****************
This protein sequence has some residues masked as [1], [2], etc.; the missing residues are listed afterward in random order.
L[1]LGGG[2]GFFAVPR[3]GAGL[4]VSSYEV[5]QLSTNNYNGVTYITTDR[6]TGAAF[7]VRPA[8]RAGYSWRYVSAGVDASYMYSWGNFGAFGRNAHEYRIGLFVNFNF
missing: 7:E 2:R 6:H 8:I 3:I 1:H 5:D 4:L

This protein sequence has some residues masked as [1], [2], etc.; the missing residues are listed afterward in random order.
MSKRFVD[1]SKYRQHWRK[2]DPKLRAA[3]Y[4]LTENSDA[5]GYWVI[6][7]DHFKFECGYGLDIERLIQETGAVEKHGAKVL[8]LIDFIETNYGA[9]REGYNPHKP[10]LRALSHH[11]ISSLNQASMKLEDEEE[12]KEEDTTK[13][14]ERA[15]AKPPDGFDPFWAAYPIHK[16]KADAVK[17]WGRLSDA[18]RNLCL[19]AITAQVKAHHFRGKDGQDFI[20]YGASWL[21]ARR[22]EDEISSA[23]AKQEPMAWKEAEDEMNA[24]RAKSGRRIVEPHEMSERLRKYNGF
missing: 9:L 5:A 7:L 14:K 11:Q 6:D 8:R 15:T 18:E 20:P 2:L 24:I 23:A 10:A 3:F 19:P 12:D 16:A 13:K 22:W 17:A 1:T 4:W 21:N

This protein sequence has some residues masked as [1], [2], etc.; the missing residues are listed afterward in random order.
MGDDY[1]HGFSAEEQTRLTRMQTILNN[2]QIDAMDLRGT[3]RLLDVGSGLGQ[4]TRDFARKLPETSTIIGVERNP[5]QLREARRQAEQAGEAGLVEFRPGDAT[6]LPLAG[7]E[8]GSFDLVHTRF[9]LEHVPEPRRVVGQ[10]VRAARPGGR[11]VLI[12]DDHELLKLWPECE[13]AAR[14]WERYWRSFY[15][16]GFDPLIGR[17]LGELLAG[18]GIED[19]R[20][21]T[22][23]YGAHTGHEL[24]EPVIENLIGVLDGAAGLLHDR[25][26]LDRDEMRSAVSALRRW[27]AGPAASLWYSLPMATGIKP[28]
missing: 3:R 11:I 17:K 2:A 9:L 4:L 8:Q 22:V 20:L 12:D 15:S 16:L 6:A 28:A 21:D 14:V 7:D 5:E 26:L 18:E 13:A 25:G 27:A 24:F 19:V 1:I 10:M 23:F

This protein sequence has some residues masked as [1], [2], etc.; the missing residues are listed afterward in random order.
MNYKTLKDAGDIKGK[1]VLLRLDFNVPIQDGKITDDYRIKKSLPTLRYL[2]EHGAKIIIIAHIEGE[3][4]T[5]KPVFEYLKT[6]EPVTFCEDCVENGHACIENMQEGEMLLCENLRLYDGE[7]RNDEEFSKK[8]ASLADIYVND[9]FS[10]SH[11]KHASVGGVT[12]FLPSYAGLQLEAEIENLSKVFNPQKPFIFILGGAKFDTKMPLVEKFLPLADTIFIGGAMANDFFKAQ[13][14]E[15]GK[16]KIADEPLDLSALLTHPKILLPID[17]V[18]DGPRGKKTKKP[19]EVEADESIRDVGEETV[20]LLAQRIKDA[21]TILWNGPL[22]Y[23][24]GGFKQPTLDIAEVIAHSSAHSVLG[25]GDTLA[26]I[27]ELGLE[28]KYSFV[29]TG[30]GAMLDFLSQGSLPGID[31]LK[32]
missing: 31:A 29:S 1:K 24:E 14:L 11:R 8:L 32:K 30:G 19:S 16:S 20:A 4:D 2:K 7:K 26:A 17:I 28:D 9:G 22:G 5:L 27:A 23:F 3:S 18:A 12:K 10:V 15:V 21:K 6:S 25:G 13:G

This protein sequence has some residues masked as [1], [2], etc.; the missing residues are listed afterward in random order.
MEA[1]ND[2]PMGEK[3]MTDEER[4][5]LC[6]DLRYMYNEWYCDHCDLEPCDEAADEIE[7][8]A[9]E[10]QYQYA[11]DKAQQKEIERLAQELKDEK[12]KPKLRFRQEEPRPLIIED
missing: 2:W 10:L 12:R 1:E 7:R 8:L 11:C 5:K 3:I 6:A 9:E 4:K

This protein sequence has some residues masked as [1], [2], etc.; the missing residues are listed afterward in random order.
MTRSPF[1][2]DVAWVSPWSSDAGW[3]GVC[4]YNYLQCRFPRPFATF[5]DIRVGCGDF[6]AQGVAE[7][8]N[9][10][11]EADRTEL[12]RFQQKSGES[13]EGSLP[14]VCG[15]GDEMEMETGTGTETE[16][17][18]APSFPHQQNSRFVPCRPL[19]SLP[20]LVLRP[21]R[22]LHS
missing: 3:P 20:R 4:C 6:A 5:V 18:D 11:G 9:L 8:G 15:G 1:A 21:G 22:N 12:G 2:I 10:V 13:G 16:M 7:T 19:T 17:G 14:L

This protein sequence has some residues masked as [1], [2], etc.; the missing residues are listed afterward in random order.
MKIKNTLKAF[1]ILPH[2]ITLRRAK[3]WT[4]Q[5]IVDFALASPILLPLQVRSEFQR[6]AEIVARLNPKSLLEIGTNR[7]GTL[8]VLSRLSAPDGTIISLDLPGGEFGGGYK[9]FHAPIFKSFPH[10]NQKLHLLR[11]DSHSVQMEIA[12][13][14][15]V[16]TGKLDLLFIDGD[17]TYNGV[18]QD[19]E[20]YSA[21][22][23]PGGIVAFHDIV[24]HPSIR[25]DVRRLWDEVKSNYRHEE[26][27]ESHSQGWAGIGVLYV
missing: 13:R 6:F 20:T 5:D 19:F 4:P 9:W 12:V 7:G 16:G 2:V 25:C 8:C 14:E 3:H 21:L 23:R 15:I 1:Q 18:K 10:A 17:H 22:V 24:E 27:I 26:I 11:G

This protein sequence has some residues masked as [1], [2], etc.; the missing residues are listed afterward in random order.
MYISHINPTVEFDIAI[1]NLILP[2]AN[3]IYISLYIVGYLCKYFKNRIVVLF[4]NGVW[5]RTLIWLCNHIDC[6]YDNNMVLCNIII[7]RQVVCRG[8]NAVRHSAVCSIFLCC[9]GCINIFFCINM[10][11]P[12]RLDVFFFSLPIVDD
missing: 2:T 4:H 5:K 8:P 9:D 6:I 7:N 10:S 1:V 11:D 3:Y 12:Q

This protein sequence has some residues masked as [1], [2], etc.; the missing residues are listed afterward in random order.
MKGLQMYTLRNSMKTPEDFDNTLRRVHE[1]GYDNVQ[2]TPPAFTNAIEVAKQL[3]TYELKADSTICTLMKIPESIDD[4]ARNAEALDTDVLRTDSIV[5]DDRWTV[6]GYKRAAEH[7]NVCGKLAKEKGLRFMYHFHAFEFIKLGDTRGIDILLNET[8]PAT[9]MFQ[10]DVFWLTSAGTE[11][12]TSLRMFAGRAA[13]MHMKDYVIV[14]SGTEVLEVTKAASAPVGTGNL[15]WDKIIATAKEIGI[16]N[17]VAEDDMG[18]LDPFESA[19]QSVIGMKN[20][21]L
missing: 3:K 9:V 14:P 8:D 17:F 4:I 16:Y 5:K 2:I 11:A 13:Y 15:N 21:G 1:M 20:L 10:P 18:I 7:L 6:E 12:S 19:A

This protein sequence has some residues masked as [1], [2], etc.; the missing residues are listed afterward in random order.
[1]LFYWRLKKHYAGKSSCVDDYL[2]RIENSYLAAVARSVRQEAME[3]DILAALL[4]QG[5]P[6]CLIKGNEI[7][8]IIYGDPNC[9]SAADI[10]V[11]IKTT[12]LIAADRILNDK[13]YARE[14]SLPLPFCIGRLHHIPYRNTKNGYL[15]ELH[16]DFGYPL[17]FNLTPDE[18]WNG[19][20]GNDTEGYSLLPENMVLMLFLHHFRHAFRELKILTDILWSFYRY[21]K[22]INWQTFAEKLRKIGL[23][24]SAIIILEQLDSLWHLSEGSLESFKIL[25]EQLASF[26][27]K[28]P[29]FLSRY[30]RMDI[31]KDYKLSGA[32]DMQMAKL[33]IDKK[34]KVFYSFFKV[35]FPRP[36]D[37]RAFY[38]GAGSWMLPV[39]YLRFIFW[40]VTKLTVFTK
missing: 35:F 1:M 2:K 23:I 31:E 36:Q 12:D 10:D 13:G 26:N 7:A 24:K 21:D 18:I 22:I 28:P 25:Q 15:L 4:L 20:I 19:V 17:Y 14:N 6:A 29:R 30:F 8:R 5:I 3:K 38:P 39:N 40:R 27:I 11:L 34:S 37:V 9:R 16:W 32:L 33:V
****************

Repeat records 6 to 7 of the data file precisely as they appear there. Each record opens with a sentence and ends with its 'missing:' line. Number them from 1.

This protein sequence has some residues masked as [1], [2], etc.; the missing residues are listed afterward in random order.
MTRSPF[1][2]DVAWVSPWSSDAGW[3]GVC[4]YNYLQCRFPRPFATF[5]DIRVGCGDF[6]AQGVAE[7][8]N[9][10][11]EADRTEL[12]RFQQKSGES[13]EGSLP[14]VCG[15]GDEMEMETGTGTETE[16][17][18]APSFPHQQNSRFVPCRPL[19]SLP[20]LVLRP[21]R[22]LHS
missing: 3:P 20:R 4:C 6:A 5:V 18:D 11:G 9:L 8:G 15:G 1:A 21:G 22:N 12:G 2:I 10:V 13:G 16:M 7:T 19:T 17:G 14:L

This protein sequence has some residues masked as [1], [2], etc.; the missing residues are listed afterward in random order.
MKIKNTLKAF[1]ILPH[2]ITLRRAK[3]WT[4]Q[5]IVDFALASPILLPLQVRSEFQR[6]AEIVARLNPKSLLEIGTNR[7]GTL[8]VLSRLSAPDGTIISLDLPGGEFGGGYK[9]FHAPIFKSFPH[10]NQKLHLLR[11]DSHSVQMEIA[12][13][14][15]V[16]TGKLDLLFIDGD[17]TYNGV[18]QD[19]E[20]YSA[21][22][23]PGGIVAFHDIV[24]HPSIR[25]DVRRLWDEVKSNYRHEE[26][27]ESHSQGWAGIGVLYV
missing: 13:R 6:F 20:T 5:D 19:F 4:P 9:W 12:V 7:G 16:G 2:V 25:C 8:C 14:E 3:H 21:L 23:R 15:I 1:Q 18:K 10:A 17:H 22:V 24:E 27:I 26:I 11:G